Control your own destiny by having your own team.

With that said, I sense we’re going to have more turnover soon. I mean, who thought Chip Ganassi would sell himself completely out of the sport? He never thought it would happen either but the need that Trackhouse had and the money they had available, they made Ganassi and offer he couldn’t refuse.

Who else could be willing to follow Ganassi’s path?

These charters have allowed team owners like Ganassi and others to have a buyout price tag to at least recoup some money to take with them when they leave the sport. It has to have owners like Richard Petty or Richard Childress or even the Wood Brothers wondering if they should follow suit. I mean, what’s their next path?

We know Hendrick Motorsports now has Jeff Gordon and Chad Knaus up next. Joe Gibbs Racing as the Gibbs family to take over. Team Penske has Tim Cindric and others in place. Stewart-Haas has Tony Stewart, Greg Zipadelli and even Gene Haas is still young.

It’s these others that are searching for that next step or having to make the choice to sell or not. With new teams wanting to come into the sport and needing charters to really make it a viable option, if you ever thought of getting out and making a financial gain while doing so, nows the time.

I mean, on track for the drivers standpoint, the changing of the guard has already happened.

Jimmie Johnson is retired. So is Clint Bowyer. They followed recent notable drivers like Jeff Gordon, Tony Stewart, Dale Earnhardt Jr., Danica Patrick, Carl Edwards, Matt Kenseth, etc as big named drivers to walk away from the sport in recent years. That has also caused a shift in the series and a changing of the guard per say.

Chase Elliott’s win and championship last year at Phoenix and Johnson’s final race which sparked the two having a nice moment on track after, is the image that comes to mind for this changing of the guard. I mean, think about it, Johnson takes his 83 wins and seven championships with him to usher out the old and Elliott’s earns his first title and usher in the new era. Kyle Larson followed it up next.

From Richard Petty to Dale Earnhardt to Jeff Gordon to Jimmie Johnson/Dale Earnhardt Jr. to Chase Elliott/Kyle Larson?

Elliott, is now a champion and a four time defending Most Popular Driver of the Year award recipient. This is his NASCAR now. The shadows of the past are gone. Can he take this new era of NASCAR to bigger depths again?

MARTINSVILLE, VIRGINIA – OCTOBER 31: Chase Elliott, driver of the #9 NAPA Auto Parts Chevrolet, and Kyle Larson, driver of the #5 HendrickCars.com Chevrolet, race during the NASCAR Cup Series Xfinity 500 at Martinsville Speedway on October 31, 2021 in Martinsville, Virginia. (Photo by Jared C. Tilton/Getty Images)

In this new era of NASCAR is one that’s promoting more parity too. With Johnson now gone from the sport on a full time basis, Kyle Busch (2015, 2019) is the only driver left with more than one championship to his credit. Kurt Busch (2004), Keselowski (2012), Harvick (2014), Truex Jr. (2017), Logano (2018), Elliott (2020) and Larson (2021) each have one. That’s it. That’s the list. Combined, that’s nine championships in the Cup Series driver lineup in 2022. Johnson, had seven all by himself.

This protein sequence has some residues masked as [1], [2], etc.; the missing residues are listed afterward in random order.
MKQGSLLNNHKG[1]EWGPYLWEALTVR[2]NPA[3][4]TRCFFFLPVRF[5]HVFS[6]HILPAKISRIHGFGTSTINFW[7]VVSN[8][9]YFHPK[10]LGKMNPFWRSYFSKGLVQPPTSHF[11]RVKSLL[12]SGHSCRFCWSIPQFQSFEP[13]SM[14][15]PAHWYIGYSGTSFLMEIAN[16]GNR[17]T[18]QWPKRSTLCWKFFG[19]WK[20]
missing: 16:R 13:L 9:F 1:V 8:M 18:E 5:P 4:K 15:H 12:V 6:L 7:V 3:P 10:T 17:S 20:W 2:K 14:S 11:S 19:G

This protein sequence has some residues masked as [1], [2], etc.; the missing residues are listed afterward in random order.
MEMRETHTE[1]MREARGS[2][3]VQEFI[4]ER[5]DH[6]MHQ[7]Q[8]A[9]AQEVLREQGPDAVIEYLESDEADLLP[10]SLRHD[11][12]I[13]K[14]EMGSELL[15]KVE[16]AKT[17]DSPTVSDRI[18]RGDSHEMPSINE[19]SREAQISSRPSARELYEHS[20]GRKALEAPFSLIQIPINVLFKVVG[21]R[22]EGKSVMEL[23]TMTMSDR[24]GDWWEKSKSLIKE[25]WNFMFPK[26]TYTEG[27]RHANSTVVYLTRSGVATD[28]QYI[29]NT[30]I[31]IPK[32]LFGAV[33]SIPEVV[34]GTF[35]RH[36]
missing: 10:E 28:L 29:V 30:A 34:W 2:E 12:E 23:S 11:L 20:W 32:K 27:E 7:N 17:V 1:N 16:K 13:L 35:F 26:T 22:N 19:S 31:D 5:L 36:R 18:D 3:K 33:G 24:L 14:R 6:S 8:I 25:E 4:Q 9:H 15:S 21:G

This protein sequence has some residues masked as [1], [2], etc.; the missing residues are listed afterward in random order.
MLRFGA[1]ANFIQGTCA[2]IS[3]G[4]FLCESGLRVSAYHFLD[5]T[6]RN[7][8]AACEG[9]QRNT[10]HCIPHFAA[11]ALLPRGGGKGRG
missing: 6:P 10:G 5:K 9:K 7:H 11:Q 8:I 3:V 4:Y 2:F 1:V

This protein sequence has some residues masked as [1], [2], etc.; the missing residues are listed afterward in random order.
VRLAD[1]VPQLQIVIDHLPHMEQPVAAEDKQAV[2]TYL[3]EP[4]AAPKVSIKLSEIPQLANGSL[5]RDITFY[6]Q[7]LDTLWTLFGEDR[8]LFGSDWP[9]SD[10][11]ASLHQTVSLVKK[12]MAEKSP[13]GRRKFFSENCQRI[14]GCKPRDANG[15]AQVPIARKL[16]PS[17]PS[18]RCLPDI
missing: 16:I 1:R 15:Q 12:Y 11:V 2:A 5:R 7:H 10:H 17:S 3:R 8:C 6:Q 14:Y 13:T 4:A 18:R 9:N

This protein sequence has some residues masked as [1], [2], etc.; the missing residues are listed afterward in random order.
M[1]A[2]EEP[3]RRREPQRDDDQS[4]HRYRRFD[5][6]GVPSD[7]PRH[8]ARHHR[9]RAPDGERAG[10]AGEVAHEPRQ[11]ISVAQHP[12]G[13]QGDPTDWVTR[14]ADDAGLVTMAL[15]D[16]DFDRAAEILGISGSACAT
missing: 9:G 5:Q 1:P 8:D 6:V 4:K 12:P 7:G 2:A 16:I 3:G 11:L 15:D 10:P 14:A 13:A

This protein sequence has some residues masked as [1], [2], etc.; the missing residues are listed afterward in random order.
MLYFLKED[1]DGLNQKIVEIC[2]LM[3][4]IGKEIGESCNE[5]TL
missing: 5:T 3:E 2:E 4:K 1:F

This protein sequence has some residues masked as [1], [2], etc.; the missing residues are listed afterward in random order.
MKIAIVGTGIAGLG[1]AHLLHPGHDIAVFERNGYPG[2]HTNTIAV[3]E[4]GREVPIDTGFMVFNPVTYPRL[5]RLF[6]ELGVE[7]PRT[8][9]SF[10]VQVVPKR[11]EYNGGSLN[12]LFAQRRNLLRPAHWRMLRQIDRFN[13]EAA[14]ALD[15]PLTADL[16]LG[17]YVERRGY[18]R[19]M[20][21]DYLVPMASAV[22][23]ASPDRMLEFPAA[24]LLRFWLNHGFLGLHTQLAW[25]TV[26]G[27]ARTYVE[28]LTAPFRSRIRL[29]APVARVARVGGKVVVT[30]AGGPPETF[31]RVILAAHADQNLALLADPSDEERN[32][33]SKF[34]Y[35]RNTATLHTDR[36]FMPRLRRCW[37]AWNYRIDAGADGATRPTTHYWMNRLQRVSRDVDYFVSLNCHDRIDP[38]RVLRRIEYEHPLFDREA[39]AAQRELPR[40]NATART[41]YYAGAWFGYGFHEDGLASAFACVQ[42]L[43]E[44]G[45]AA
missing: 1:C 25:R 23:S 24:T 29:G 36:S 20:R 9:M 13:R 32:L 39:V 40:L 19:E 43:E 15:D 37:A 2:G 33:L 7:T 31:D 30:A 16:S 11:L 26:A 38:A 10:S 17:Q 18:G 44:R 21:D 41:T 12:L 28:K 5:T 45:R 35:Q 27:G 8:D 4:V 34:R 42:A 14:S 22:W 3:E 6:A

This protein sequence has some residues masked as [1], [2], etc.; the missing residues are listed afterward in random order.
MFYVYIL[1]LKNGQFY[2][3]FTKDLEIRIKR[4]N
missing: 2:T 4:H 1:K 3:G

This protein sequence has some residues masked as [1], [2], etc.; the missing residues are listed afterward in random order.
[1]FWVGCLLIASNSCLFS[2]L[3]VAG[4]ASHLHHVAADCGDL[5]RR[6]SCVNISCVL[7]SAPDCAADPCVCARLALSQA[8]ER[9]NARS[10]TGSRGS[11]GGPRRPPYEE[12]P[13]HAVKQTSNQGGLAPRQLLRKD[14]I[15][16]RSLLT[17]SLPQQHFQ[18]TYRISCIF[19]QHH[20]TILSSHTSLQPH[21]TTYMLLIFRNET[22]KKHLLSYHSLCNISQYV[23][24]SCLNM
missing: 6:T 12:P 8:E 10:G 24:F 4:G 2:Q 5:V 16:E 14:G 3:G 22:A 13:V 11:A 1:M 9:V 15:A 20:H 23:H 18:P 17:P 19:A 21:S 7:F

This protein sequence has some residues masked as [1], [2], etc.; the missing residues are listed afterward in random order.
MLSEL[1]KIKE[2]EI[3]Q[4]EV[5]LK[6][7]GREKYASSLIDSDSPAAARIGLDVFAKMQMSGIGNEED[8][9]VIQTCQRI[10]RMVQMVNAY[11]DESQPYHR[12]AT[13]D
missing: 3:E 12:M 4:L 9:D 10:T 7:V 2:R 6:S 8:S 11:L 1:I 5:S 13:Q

You’d also notice that a recent theme in the playoff format that we’ve had seven different champions in the eight year era. No longer does the driver with the most wins necessarily take home the title. Just three times in the eight year playoff era format has the driver with the most wins actually won the title in the same season including this season. Kevin Harvick won nine times in 2020 and 13 times over the 2020 and 2019 combined and didn’t take home any championship hardware to show for it. Denny Hamlin also had also won 13 races, two of which being the 2019 and 2020 Daytona 500’s, in the same span and he also is 0-for-2 in championships won since the start of the 2019 season.

It’s all about positioning yourself for the playoffs and getting hot at the right moment. Hamlin did that last year. He was 0-for-26 in the regular season then 2-for-4 to start the postseason.

Also, Harvick, Busch and Martin Truex Jr. are getting more and more company for the Championship 4 spots now too. Prior to 2020, it was basically a shoe in to include this trio and a fourth into the final round. In 2020, neither made it while 2 of the 3 missed out again this season. Last year was just the second time ever that Harvick and Busch each failed to make the Championship 4 as Harvick’s only other year that he didn’t was in 2015 and Busch’s 2014. Truex missed the Championship 4 for the first time since 2016.

Elliott, meanwhile has won 14 times in four years and went from three straight Round of 8 exits to the final round and a championship in 2020 and in 2021.

Joey Logano, has two Championship 4 appearances (2018, 2020) in four years and Round of 8 (2019, 2021) in the other two. Hamlin has three final round appearance in as many years. Ryan Blaney showed flashes of speed in 2020 and 2021 with him now having made the Round of 8 in 3 of the last 5 years. Alex Bowman and William Byron are improving while Kyle Larson is a true threat now.

The past years of Busch, Harvick and Truex being a Sharpie to the Championship 4 are gone. It’s why NASCAR is more wide open than ever before with a changing of the guard occurring.

One could make a case that Elliott, Larson, Byron, Bowman, Logano and Blaney are here to stay.

From new tracks, to new dates for those said tracks, to new look race weekends, to a new car with new number placement to this new playoff format that was adopted in 2017, to stage racing, etc, NASCAR is further shifting further from the past and more into the future.

“The first time I had the opportunity to do this was in 2018 in Miami,” Phelps said Friday at Phoenix Raceway during his fourth end-of-season session with reporters. At that particular point, the sport was going through some challenges, some headwinds, right? Those were real. I think we felt that.